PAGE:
New data gathered via a survey undertaken on behalf of the British Cardiac Patients Association (BCPA) confirm not only that angina itself has an adverse impact on lifestyle, but that the side effects associated with some of the currently prescribed therapies for angina may be exacerbating the situation for patients.
It has been estimated that about two million people in the UK experience the painful and debilitating symptoms of angina – one million men and more than 920,000 women.1 About 17% of men and 8% of women aged 65–74 have been diagnosed with angina at some point in their lives2 and there are about 338,000 new cases of angina each year.1 Not only does angina pose a considerable burden on patients and their carers, it also represents a significant financial burden, costing the National Health Service (NHS) about £700 million each year.3
Alongside the physical trauma of symptoms experienced by patients, angina also detrimentally affects all aspects of quality of life, including personal and sexual relationships, physical mobility and emotional well-being.4 While most physicians would consider angina to be manageable both therapeutically and through increasingly common surgical intervention, new data from a survey of angina patients suggest that this common cardiac disorder is being managed sub-optimally – leaving patients with continuing symptoms and sometimes intolerable side effects.5
The impact of inadequately controlled angina is such that patients’ quality of life is further compromised with patients continuing to experience frequent episodes of angina despite the medication they have been prescribed.5 While these new data suggest that more could be done to improve the management of patients with chronic stable angina, new advances in treatment options, together with increasing acknowledgement by clinicians of the importance of selectively lowering heart rate, may offer the realistic hope of more effective management in the future.
The BCPA survey
The survey data were based on responses from 609 British Cardiac Patients Association (BCPA) members to a postal questionnaire, which questioned respondents on all aspects of living with angina, from the frequency and severity of their symptoms to the impact of treatment, and paints a startling picture for healthcare professionals and patients alike.5 The findings provide a revealing insight into the true impact of angina on patients’ quality of life.
Over 45% of respondents rate the episodes of angina they have experienced as ‘extremely’ or ‘moderately’ debilitating with 35% reporting that angina has a significant/extreme impact on their quality of life.5 Future health status, the impact of angina on work prospects and the limitations imposed on day-to-day activities were listed as major concerns.5 In addition, two-thirds of patients say their sex life has been adversely affected, highlighting the range of lifestyle factors that are affected by their condition.5
The survey data also confirm that despite surgical intervention in the majority of those questioned, patients continued to experience frequent symptoms.5 This is consistent with clinical evidence6 and is a timely reminder in the wake of the results from the Clinical Outcomes Utilizing Revascularization and Aggressive Drug Evaluation (COURAGE) trial that intervention has significant limitations. COURAGE confirmed that percutaneous coronary intervention (PCI) did not reduce the risk of death, myocardial infarction (MI) or other major cardiovascular events when added to optimal medical therapy (figure 1).7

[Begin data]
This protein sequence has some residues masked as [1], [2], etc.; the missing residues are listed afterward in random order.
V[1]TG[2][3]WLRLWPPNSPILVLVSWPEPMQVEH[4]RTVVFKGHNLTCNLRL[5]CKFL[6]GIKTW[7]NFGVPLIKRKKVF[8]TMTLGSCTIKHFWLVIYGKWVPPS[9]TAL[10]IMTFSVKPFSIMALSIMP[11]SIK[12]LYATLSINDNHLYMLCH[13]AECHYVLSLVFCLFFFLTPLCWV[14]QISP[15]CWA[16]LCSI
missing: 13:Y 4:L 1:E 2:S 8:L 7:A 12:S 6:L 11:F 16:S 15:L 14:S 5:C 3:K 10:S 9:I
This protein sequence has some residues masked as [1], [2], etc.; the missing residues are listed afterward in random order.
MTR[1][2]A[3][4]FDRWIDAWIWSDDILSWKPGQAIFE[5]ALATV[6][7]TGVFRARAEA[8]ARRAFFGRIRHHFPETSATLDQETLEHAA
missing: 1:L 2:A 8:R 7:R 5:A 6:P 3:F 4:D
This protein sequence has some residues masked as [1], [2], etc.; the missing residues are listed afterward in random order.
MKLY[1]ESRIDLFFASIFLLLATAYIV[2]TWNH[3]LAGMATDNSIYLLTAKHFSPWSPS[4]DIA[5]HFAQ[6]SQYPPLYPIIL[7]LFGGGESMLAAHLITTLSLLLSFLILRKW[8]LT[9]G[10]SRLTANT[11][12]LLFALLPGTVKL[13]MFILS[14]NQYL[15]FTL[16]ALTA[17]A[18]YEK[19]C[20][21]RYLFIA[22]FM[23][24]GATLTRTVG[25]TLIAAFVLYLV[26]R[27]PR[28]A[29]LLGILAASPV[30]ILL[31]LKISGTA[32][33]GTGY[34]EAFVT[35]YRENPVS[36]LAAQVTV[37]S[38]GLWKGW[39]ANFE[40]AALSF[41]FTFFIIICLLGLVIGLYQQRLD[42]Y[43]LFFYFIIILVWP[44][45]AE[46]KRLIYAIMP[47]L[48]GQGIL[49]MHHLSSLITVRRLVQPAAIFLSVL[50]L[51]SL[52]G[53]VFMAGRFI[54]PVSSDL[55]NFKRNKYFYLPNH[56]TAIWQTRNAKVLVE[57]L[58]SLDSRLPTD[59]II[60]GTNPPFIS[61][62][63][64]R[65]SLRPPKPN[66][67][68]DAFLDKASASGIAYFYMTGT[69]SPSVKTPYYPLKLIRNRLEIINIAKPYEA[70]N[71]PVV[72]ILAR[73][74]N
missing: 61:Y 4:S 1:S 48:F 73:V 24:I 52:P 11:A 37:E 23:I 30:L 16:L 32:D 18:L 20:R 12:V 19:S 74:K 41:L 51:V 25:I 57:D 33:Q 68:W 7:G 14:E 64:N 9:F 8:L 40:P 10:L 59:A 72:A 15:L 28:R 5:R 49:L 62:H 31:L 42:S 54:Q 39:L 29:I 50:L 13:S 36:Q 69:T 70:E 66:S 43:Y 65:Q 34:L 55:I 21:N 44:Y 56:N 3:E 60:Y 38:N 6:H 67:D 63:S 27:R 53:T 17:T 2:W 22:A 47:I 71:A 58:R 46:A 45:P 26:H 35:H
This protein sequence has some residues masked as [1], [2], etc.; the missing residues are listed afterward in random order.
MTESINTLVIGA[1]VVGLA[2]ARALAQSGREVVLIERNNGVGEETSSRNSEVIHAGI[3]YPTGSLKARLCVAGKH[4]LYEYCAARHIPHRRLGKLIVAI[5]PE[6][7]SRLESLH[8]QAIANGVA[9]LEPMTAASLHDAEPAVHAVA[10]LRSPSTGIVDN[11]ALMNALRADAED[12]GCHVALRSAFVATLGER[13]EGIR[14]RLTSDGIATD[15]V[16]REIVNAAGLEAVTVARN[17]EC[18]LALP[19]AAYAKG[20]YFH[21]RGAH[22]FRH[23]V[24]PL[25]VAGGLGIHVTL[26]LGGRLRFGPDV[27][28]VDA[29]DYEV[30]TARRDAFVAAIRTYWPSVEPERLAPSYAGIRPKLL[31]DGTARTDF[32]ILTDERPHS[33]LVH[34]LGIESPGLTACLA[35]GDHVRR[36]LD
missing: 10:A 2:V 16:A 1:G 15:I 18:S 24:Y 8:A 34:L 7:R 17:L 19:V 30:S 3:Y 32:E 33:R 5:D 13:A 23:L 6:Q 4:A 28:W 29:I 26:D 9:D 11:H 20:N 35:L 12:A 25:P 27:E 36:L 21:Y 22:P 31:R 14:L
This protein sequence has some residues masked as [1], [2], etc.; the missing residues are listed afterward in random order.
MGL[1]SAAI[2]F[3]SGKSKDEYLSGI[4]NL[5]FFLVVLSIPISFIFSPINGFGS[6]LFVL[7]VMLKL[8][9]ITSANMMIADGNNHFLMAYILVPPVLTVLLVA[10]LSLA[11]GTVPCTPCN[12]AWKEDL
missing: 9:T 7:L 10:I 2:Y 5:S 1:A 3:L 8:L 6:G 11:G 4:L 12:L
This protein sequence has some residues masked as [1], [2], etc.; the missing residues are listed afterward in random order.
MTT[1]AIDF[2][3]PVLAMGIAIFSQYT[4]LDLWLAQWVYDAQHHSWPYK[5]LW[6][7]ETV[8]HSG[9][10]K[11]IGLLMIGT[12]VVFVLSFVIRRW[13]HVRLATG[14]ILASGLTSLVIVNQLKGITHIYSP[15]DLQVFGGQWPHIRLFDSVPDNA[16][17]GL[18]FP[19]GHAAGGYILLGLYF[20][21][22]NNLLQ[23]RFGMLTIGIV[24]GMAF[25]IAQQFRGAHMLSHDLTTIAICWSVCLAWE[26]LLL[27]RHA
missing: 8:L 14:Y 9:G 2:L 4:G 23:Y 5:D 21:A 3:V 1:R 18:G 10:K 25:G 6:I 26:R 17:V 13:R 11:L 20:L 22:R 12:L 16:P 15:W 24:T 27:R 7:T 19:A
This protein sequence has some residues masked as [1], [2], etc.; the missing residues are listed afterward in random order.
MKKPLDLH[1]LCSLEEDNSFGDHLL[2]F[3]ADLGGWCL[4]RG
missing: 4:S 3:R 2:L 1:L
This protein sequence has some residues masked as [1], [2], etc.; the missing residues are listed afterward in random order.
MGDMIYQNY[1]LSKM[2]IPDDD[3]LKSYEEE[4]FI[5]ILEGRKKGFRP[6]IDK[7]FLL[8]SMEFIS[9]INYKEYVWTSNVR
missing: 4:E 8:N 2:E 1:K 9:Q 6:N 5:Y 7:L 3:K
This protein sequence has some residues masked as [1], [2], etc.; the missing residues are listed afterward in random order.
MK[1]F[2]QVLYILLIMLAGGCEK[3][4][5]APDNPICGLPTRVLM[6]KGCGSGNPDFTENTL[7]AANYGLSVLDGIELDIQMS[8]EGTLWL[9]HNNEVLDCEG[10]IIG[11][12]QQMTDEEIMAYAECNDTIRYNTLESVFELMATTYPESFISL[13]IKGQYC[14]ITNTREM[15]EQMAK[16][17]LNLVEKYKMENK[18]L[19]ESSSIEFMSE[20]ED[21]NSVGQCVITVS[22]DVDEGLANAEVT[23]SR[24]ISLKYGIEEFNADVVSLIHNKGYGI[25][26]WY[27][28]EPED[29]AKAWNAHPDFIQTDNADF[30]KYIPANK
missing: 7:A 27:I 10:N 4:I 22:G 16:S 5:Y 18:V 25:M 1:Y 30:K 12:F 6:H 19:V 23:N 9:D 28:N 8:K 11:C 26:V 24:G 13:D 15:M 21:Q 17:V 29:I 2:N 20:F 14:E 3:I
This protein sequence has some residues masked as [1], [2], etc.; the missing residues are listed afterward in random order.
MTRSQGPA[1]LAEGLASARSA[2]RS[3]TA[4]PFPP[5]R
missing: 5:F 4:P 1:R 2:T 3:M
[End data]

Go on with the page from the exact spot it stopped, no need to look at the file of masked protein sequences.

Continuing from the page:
However, the BCPA data also highlight the limitations of some therapeutic options for angina. It was reported that angina patients experience an average of 79 episodes a year even after diagnosis and treatment and more than 50% continue to experience at least one episode a week.5
The survey also looked in some detail at some of the issues that patients have with their prescribed treatment, in particular, the tiredness and lethargy associated with regular beta blocker use.5 A significant proportion of those who were prescribed beta blockers as part of their treatment regimen were also being treated for concomitant conditions such as asthma and chronic obstructive pulmonary disease (COPD),5despite the fact that these agents are generally not recommended in patients with respiratory disorders.8 Nearly one-third of those questioned believed that their current treatment does not adequately reduce their symptoms, and that as a result, more than 50% had had their treatment changed (figure 2).5
The failure of therapy to meet an important prescribing imperative, i.e. that it should induce ‘few’ adverse side effects, was also highlighted, and specifically cited by nearly one in three of those surveyed.5 More than 25% felt that treatment-related side effects have a significant/extreme effect on their quality of life, and although 80% of those responding to the questionnaire have discussed such side effects with their doctor, only one-third have had their treatment changed as a result.5 Sixty per cent of angina patients on beta blockers reported suffering from tiredness, while nearly one in three said that their energy levels had deteriorated following prescribed treatment.5
Over 45% of respondents rate the episodes of angina they have experienced as ‘extremely’ or ‘moderately’ debilitating with 35% reporting that angina has a significant/extreme impact on their quality of life .5
Clinical implications of the BCPA survey